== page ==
The (Good or Bad) Seed of a Social Network

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The social atmosphere, usually created by the earliest patrons of a place, is what draws in other people.

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Any good club promoter knows that the best way to get cool/good-looking/rich people in the door is to have other cool/good-looking/rich people already inside. This lesson, however, does not receive its due in talking about our social networks. At a recent Google event, Jess Lee, the founder of Polyvore, a social shopping site, placed some of the blame for Google Plus' male-skewed site by noting that the "seed" of the site came from the company itself. Here's what Wired Business heard:

I have one theory, just a theory, I think the seed of that community is very very important. Polyvore was seeded on fashion forums. Google+ was actually seeded with Google employees, so it was tech, and honestly mostly male. That's part of how it grew --  those people invited their friends. Facebook started at colleges... Myspace probably started with music. It's all about the seed, and the seed for Google+ was different.

All too often, we come to technological or even biological explanations for why a particular social network is popular among a particular group of people. Women love Pinterest because of their brain chemistry! Women love Pinterest's simple and clean interface! Etcetera.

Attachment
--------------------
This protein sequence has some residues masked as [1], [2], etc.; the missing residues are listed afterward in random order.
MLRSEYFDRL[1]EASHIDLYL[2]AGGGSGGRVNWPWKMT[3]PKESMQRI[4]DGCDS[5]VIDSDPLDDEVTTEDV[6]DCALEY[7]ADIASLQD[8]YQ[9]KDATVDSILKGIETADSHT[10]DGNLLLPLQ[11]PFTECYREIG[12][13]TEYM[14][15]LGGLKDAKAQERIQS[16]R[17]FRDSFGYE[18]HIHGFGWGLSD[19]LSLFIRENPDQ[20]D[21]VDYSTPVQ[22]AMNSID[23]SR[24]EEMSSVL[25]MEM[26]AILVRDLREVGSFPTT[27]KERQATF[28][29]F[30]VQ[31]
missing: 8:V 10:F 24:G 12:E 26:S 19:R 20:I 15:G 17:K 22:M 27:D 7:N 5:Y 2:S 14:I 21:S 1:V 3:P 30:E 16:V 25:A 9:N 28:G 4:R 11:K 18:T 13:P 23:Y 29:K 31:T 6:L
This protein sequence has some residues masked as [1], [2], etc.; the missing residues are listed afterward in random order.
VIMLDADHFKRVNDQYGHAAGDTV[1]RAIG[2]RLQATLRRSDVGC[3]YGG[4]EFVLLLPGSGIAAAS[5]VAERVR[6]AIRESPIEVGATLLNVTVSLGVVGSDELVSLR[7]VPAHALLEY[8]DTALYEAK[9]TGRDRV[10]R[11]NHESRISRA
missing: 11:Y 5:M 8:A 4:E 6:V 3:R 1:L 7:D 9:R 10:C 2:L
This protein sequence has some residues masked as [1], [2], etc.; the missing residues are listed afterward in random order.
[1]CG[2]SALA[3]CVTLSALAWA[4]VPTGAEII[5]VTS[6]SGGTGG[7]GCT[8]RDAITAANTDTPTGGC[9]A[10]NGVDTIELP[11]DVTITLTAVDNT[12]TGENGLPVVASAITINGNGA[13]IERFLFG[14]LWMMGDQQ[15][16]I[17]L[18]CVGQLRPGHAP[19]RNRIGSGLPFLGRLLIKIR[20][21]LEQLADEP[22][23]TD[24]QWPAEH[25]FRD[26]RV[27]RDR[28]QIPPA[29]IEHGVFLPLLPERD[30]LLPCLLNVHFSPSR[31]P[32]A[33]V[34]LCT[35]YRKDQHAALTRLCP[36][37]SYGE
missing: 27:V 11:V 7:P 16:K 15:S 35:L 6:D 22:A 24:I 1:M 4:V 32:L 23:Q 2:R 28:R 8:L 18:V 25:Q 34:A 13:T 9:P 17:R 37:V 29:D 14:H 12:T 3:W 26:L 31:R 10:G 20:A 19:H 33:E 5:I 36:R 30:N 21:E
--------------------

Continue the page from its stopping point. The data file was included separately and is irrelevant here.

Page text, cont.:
But what if the answer is simple and human, rather than complex and technological. What if it was Pinterest's seed that created a community that was both welcome and welcoming to women? The site's early heavy users were largely young women drawn from non-coastal areas. They set the site's tone, which then began a self-reinforcing process of more women gathering because more women were already gathered.

Obviously, there are a lot of reasons why social networks (like restaurants or other social institutions) succeed. But focusing exclusively on technology is like thinking only the restaurants with the best food succeed. The social atmosphere, usually created by the earliest patrons of a place, manufacture the glue that draws in other people.

All that to say: Choose your beta testers wisely.

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Alexis C. Madrigal

Alexis Madrigal is a senior editor at The Atlantic, where he oversees the Technology Channel. He's the author of Powering the Dream: The History and Promise of Green Technology. More

The New York Observer calls Madrigal "for all intents and purposes, the perfect modern reporter." He co-founded Longshot magazine, a high-speed media experiment that garnered attention from The New York Times, The Wall Street Journal, and the BBC. While at Wired.com, he built Wired Science into one of the most popular blogs in the world. The site was nominated for best magazine blog by the MPA and best science Web site in the 2009 Webby Awards. He also co-founded Haiti ReWired, a groundbreaking community dedicated to the discussion of technology, infrastructure, and the future of Haiti.

He's spoken at Stanford, CalTech, Berkeley, SXSW, E3, and the National Renewable Energy Laboratory, and his writing was anthologized in Best Technology Writing 2010 (Yale University Press).

Madrigal is a visiting scholar at the University of California at Berkeley's Office for the History of Science and Technology. Born in Mexico City, he grew up in the exurbs north of Portland, Oregon, and now lives in Oakland.

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